Bodie, California might be the most photographed ghost town in the world. Tourists and photographers by the thousands visit this former mining community in Mono County every year, eager to see the former city of twelve-thousand empty, in a state of “suspended decay.”
These images were captured by photographer Ronald Partridge for the National Park Service as part of the Historic American Buildings Survey. Mr. Partridge’s photos illuminate a perfect moment in time, July, 1962, as California designated Bodie a State Historic Park.
Over the decades, Bodie has become a symbol of westward expansion, boom and bust economics, and the enduring fascination with the American roadside — no sleight to mom and apple pie, but put Googie architecture, Route 66 and Bodie, California on the list of things that are authentically America.
Gold was first discovered in Bodie in 1839, and according to the HABS report filed in 1962:
“…a quartz vein was discovered in August, 1859; but, though many efforts were made to exploit the area, it was not until 1874 that the great potential wealth of the district became promising, Bodie reached its pinnacle by 1879-80 when the population was estimated at 10 to 12-thousand, and when the production from the mines on Bodie Bluff was at its peak.”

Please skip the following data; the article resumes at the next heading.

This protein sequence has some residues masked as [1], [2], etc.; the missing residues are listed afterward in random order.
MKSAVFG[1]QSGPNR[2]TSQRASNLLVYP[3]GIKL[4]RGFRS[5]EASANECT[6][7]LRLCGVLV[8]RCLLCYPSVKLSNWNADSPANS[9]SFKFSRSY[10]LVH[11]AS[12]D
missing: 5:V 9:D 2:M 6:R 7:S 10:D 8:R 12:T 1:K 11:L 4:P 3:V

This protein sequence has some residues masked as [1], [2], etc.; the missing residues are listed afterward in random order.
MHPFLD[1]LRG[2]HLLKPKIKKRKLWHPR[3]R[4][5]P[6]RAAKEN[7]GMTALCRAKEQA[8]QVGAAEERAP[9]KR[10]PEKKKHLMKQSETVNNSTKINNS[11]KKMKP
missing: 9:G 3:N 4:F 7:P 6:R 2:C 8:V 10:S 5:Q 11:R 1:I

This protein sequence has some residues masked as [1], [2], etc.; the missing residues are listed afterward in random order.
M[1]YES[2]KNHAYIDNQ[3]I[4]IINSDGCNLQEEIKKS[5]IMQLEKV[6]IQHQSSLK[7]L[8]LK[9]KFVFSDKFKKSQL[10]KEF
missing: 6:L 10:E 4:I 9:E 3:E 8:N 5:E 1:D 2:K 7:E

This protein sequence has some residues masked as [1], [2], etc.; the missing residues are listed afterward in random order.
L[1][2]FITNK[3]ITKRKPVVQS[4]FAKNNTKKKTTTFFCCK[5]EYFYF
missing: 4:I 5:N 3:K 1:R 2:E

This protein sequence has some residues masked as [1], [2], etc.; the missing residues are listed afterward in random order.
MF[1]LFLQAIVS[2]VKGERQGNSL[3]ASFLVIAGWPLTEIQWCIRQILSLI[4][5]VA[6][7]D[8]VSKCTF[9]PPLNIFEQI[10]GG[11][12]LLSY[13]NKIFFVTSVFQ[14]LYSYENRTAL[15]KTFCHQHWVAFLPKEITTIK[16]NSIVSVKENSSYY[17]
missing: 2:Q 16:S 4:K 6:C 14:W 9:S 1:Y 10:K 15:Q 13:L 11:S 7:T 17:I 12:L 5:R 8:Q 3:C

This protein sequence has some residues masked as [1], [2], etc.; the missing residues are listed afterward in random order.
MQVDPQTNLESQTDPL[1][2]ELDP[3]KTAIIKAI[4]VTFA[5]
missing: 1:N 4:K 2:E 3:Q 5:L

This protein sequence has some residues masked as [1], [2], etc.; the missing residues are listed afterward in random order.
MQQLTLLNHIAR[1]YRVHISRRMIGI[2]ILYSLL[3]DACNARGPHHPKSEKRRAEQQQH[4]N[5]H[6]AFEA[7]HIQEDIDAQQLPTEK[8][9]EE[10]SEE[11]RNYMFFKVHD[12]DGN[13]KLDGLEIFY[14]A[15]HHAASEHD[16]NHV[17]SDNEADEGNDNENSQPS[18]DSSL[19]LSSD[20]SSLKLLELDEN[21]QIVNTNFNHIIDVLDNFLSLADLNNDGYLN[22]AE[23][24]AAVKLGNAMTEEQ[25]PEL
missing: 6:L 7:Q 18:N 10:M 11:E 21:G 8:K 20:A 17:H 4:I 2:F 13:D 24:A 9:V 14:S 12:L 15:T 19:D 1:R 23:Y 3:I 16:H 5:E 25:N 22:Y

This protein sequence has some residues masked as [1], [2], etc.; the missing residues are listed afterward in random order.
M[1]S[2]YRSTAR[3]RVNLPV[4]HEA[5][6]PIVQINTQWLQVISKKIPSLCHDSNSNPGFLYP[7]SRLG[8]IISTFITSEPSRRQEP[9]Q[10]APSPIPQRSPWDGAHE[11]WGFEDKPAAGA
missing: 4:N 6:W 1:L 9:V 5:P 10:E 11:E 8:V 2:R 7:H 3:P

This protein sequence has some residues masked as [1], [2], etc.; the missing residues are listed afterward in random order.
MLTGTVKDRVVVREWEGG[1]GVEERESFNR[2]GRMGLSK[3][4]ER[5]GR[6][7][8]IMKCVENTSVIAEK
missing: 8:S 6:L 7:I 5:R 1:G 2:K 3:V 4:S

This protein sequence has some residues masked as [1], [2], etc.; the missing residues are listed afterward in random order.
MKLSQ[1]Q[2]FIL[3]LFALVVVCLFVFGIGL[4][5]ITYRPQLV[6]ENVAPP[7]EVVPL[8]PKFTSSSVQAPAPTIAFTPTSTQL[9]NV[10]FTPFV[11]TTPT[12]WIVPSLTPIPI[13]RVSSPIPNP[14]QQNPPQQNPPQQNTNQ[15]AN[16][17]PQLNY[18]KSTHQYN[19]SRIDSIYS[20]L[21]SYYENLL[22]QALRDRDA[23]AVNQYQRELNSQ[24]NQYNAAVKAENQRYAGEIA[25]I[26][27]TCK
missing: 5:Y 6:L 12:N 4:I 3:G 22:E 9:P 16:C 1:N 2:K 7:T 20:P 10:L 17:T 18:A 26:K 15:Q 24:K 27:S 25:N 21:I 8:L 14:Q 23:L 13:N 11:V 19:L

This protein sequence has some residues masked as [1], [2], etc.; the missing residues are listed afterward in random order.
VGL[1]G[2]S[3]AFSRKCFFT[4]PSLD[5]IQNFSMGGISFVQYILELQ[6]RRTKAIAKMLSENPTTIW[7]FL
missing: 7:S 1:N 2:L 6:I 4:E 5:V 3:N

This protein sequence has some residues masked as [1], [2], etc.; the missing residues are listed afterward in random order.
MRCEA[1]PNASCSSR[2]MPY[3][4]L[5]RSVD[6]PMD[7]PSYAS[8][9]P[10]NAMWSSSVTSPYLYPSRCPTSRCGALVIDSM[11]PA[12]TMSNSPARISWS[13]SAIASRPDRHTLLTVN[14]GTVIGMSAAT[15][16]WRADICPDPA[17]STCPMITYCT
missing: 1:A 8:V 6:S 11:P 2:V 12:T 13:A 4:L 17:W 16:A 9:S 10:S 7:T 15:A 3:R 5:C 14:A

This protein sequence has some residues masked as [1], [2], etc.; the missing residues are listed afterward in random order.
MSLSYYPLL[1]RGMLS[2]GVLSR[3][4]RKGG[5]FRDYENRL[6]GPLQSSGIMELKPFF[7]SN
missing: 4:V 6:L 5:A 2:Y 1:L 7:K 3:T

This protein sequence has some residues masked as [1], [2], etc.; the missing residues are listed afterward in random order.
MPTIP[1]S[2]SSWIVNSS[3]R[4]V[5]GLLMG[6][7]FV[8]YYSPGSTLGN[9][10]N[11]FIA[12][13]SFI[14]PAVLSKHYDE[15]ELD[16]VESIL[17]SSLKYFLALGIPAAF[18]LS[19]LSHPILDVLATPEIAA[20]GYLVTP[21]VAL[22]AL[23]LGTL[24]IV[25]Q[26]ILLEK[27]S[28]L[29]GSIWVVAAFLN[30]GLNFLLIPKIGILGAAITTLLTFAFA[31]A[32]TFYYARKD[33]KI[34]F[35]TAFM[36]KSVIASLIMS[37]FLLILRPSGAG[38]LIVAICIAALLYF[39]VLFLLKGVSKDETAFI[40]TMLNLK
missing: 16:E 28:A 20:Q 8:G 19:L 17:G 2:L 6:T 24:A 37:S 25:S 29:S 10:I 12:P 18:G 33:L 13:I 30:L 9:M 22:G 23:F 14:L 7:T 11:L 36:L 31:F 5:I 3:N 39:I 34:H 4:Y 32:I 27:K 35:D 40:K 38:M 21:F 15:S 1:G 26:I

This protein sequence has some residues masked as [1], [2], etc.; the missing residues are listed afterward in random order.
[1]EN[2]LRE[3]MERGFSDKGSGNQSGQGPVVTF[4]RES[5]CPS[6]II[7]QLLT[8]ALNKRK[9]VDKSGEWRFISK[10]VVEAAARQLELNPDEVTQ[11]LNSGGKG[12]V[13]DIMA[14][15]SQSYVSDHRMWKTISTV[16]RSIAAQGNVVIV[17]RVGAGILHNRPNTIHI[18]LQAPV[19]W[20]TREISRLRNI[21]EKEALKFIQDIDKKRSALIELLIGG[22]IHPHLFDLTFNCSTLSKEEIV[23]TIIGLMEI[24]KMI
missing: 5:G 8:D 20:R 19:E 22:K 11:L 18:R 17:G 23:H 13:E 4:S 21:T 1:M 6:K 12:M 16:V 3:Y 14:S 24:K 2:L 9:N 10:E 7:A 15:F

“During all of the productive years the mines contributed 95 to 100 million in gold and silver bullion; and “highgrading” was carried on so openly that it was the magnet for the worst of the underworld who made “The Bad Man From Bodie” notorious.”
Notes on Bodie’s condition in 1962 were also included in the report.
“In its present state, the town of Bodie presents an abandoned and desolate aspect to the lone tourist with no moving thing in view unless it is a blade of grass, for there is not a living soul, excepting another tourist, or even a growing tree in the town or on the surrounding hills.”
“Bodie is situated in a semi-arid country at an elevation of 8300 feet where only a scrubby sage brush can endure the rigors of the weather. It is located 12 miles over a dirt mountain road east of U. S. Highway 395 near the Nevada border about 10 miles due north of Mono Lake.”
“An abundance of very good water is available from springs. At one time there were twelve breweries operating in Bodie for this reason.”
“The houses and buildings have a uniformity due to the common denominator of the same mouldings, siding and trim which appears to have been produced by a single mill. Also the raw sun-burned and unpainted pine of which the buildings are, for the most part, constructed adds to uniformity in color which blends with the red and brown earth. Variety is achieved by variation in plan and form of buildings and three or four brick buildings that still are standing, which becomes evident only upon closer observation.”
Visiting Bodie today requires ten miles of paved rural highway, and three more miles on a gravel road. I’ve also heard it’s cash only, and the nearest ATM is about 20 miles away.
This is exceptionally dry country and fire is always a concern. Bodie was devastated by fire three times — in 1892, 1932, and 1946.
Read more about Bodie State Historic Park at DesertUSA.
There’s little more haunting than a pioneer cemetery.
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